There are two big reasons to retain the records of inactive, or ineligible, voters. 

    First and foremost is that the law requires it. 

    The retention of public records is essential to the maintenance of an open and transparent government.   Wisconsin Stat. § 16.61 addresses the retention of records for state agencies, and Wis. Stat. § 19.21 deals with record retention for local government entities.   More specifically, Chapter 6 of the Wisconsin Statutes establishes that registration records may be “eligible” or “ineligible” while not once referencing their destruction.

    Officials with the statutory authority to modify the statewide registration list may change a voter’s registration status from eligible (active) to ineligible (inactive).  Eligible records are registered to vote, appear on pollbooks, and can cast a ballot in statewide elections.  Ineligible records are not registered to vote, do not appear on pollbooks, and cannot cast a ballot in Wisconsin elections.

    The change from eligible to ineligible status is repeatedly referenced in the statutes, including but not limited to:

    • Section 6.36(1)(e) regarding changes to the registration list
    • Section 6.50(2) regarding failure to participate in an election for four years
    • Section 6.50(3) regarding a change in residence
    • Section 6.50(4) regarding deceased voters
    • Section 6.50(5) regarding condemned structures
    • Section 6.50(6) regarding municipal clerk powers
    • Section 6.50(7) regarding recording of ineligibility
    • Section 6.50(10) regarding the right to reregister
    • Section 6.55(2)(cs) regarding loss of voting rights due to a felony conviction
    • Section 6.56(3) regarding voter verification post cards
    • Section 6.56(4) regarding double voting

    Put simply, the law repeatedly states that a voter’s registration status shall be changed from eligible to ineligible.   Wisconsin law does not reference the destruction of voter records.

    The second, but no less important reason to retain ineligible voter records is to safeguard against fraud.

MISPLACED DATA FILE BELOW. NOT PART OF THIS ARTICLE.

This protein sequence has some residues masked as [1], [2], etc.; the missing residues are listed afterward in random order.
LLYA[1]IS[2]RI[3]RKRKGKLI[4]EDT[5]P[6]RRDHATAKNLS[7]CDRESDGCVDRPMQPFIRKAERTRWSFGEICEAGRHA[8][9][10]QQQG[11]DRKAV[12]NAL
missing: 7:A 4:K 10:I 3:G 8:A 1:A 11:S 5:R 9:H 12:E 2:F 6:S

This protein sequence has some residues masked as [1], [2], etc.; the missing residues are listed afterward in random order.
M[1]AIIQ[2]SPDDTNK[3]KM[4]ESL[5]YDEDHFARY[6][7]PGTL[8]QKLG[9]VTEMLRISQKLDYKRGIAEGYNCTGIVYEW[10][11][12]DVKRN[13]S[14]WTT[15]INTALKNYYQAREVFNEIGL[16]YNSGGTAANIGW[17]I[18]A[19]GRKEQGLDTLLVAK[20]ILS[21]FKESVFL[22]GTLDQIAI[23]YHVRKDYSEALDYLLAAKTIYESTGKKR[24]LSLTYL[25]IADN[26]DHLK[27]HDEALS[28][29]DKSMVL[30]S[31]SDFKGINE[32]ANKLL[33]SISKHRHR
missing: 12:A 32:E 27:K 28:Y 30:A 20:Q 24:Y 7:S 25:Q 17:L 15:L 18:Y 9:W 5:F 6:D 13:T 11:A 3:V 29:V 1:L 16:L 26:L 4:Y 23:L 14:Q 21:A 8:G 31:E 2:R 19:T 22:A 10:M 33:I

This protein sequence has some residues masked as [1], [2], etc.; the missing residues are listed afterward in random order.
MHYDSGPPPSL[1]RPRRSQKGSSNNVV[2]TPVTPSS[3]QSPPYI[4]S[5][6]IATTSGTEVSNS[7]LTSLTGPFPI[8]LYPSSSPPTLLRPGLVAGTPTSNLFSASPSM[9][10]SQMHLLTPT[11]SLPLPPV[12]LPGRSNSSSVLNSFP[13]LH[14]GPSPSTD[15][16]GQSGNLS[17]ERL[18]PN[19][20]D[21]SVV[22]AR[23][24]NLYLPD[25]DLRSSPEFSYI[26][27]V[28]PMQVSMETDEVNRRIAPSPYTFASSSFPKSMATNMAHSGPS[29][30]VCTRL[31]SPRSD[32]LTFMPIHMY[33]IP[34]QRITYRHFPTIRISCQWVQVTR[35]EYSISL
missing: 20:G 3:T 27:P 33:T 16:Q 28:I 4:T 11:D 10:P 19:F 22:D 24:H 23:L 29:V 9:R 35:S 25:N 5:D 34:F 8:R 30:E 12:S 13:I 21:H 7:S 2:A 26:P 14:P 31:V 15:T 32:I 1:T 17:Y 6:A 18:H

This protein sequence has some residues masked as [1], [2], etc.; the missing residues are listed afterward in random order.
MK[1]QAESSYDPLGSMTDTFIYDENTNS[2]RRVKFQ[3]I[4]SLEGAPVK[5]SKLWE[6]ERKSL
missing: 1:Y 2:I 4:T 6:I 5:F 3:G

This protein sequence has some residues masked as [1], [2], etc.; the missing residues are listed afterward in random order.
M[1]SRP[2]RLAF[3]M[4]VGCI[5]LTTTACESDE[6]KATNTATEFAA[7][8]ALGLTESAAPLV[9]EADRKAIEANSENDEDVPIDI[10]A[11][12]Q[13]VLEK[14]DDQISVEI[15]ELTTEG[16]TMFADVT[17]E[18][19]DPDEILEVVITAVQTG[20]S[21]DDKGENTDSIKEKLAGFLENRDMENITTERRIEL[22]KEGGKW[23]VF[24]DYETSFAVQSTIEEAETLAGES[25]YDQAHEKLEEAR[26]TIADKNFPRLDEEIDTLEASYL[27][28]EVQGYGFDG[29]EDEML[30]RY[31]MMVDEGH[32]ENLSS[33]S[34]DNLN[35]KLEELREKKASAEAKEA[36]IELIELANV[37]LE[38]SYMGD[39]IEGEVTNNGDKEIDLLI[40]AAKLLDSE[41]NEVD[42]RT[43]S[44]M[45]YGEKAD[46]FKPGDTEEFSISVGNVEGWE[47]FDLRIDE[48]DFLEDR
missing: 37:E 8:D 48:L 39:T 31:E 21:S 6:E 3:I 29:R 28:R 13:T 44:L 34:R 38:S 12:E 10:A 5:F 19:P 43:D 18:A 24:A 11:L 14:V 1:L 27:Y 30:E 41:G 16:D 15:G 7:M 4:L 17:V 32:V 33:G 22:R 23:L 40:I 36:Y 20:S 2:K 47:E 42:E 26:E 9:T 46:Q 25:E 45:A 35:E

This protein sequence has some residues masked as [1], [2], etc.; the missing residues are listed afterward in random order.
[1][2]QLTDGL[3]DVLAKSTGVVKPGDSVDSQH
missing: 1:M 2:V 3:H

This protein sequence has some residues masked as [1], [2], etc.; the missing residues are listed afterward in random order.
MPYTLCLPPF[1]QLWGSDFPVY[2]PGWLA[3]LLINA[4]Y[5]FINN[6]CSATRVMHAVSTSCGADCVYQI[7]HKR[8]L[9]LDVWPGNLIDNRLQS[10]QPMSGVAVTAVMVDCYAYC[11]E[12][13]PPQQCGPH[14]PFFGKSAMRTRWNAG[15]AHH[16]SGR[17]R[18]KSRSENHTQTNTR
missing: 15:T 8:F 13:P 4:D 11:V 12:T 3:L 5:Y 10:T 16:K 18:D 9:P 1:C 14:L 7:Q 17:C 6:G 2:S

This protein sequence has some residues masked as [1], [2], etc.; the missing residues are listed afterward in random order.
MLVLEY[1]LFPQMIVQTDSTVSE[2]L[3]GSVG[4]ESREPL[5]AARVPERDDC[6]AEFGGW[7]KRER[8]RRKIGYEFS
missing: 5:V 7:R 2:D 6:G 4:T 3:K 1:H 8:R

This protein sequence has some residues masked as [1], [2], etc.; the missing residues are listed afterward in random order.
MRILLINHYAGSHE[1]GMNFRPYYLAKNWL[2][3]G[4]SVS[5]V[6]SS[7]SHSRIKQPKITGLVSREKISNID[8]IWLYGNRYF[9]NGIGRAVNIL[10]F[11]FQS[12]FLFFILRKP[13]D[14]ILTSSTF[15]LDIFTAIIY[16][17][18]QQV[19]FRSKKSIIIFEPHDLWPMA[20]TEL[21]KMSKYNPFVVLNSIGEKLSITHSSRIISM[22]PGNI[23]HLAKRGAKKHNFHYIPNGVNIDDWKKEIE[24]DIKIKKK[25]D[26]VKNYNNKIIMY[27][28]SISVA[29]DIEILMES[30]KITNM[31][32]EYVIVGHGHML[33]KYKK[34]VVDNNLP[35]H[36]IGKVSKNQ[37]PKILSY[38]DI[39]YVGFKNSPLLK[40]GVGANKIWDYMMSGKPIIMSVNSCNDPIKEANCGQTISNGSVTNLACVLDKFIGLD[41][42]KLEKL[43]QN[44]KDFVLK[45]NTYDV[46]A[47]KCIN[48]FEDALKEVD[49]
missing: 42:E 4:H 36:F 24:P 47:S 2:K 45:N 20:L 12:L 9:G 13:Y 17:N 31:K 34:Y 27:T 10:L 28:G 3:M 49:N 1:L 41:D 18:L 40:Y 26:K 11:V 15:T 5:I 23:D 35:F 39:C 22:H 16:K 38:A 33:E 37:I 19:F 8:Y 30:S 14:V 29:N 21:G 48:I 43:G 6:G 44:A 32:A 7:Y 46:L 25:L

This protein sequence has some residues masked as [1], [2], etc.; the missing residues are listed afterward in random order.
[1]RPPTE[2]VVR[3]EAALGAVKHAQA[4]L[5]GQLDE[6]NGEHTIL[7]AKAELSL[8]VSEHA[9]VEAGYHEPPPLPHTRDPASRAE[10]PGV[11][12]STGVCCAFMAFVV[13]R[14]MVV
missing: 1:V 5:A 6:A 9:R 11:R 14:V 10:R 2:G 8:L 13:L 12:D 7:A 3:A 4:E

The retention of voter history does not make it any easier to commit election fraud.  It is no more difficult or easy to change a voter record than it is to create one from scratch.   Instead, the retention of historical data helps to safeguard against abuse of the system.

    If ineligible records were destroyed, the State of Wisconsin would have no voting history.  There would be no registration history, no participation history, and most importantly, no history of why a record became ineligible.  The voter registration database is the means for election officials to track deaths; to track felons; to track people adjudicated incompetent; and to otherwise track any reason for ineligibility.  If ineligible records are destroyed, election officials would lose their only mechanism to verify these conditions.

    Voters who wish to become registered again must re-register and create a new record.  They cannot simply “reactivate” their record and no mechanism exists for voters to do so.  In general, once a record is deactivated, it stays that way.  Only in narrow and well-documented circumstances may an inactive record be re-activated. 

    Finally, it is possible for anyone to independently verify the status of ineligible records and to note any changes to active status.  All voter registration data – active and inactive – is available to the public and hundreds of copies have been produced over the years.  These records allow anyone to view ineligible records and affirm that an inactive record five years ago remains an inactive record today.  If a record has changed its status the retention of historical data allows anyone to learn who changed the status, when it was changed, and typically why it was changed.